miles from downtown Nashville and I had a groundhog show up every year
for the peaches in my yard until a dog showed up in my yard and I kept
him. Gone was the groundhog, possums, rabbits and cats, although he
never killed one (I love that about my dog.) I love my dog, but miss
sharing the yard with some of the wildlife. Still lots of squirrels
and birds though.
Yep, that describes our place. The back of our property is up against an
edge habitat of trees, where the ground goes up for about 15 feet at perhaps
a 45 degree angle. Behind the trees is perhaps a 10 acre open grassy area -
part of a local park. However, this groundhog took up residence under my
shed, just like the several at my parents' place did under their old barn.
With all that space it should be pretty easy to lure Woody to live
elsewhere... pile up a truckload of large rocks and build a brush pile
atop, lay in a couple three bales of hay and make a trail of
inexpensive critter food (dry dog kibbles, bird seed, chicken feed,
etc.) leading to your newly constructed woodchuck habitat. I had a
woodchuck residing under a corner of my barn until I provided a much
better home a couple hundred feet away.
Woody used to live under my barn:
There's Woody by his new home in front of the brush pile, closer to
There's no reason to harm wildlife, they need to live too, and they
were there first. I think those who want to live rural but insist on
living in a test tube sterile environment are morbidly ill... the same
sickos who as hate-filled children enjoyed pulling the wings off
I've successfully trapped groundhogs. I've also smoke bombed them and
bludgeoned them with hoes.
The key with trapping is to give them something they really want close to
their den and hope for bad weather. Apples are what has worked for me.
Watermelon is also supposed to be one of their favorites.. Put a taste in the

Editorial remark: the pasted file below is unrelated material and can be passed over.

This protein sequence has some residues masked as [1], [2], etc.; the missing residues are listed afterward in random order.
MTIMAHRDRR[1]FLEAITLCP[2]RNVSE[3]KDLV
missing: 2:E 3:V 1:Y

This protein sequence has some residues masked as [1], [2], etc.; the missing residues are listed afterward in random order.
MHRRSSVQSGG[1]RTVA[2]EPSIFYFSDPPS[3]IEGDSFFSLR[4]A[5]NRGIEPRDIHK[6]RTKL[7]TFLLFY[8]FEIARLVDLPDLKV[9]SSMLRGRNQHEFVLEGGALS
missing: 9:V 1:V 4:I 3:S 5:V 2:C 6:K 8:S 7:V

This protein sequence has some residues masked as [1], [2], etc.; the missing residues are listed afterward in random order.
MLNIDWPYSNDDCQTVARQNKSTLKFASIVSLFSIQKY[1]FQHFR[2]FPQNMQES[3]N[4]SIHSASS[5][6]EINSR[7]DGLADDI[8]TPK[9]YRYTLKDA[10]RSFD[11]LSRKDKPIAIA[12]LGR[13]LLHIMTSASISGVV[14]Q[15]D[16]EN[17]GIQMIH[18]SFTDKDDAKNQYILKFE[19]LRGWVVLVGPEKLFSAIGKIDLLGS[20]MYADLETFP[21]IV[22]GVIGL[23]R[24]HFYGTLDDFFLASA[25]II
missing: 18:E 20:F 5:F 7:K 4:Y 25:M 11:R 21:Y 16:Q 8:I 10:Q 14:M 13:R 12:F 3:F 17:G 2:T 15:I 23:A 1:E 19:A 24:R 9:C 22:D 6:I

entrance of the trap and the motherload in the back. *Always close the
trap in the evening and reopen in the morning, so that you won't be
catching opossums, racoons and skunks.*
With the smoke bombs, hit the holes when you know they are in them,
and use multiple bombs. Tape them to the ends of long sticks, light them,
and shove them well down into the hole, then close it up.
As for the hoes, a good sharp one and lots of adrenaline are recommended.
Peanut butter is a universal bait. Sometimes it take a while but I've
never failed to catch a groundhog doing damage to my property. Also,
while bow hunting deer, I've taken a couple of groundhogs (taste like
chicken) and one actually bit my boot while removing an arrow.
Fortunately bite did not penetrate. You have to be carefully
challenging any trapped animal.
Reminds me of raccoon I caught and pictured:
I've trapped and drowned eleven of them this year. I live in the city,
but near a rr track which is some kind of groundhog highway. Use a big
havafhart and bait with apple pieces with a trail of pieces near where
they make their way to the garden. Sometimes they or something else
has learned how to eat the apple without getting trapped. Twice this
year I got a groundhog in an unbaited trap. I think they were used to
getting the apple and trying to find some when there wasn't any
tripped the trap. I made a plywood box the trap will fit in to fill
with water. Relocating just takes the problem to someone else. They
are devils in the garden and their holes break the legs of livestock.
Another one of those animals that overpopulate when man kills off the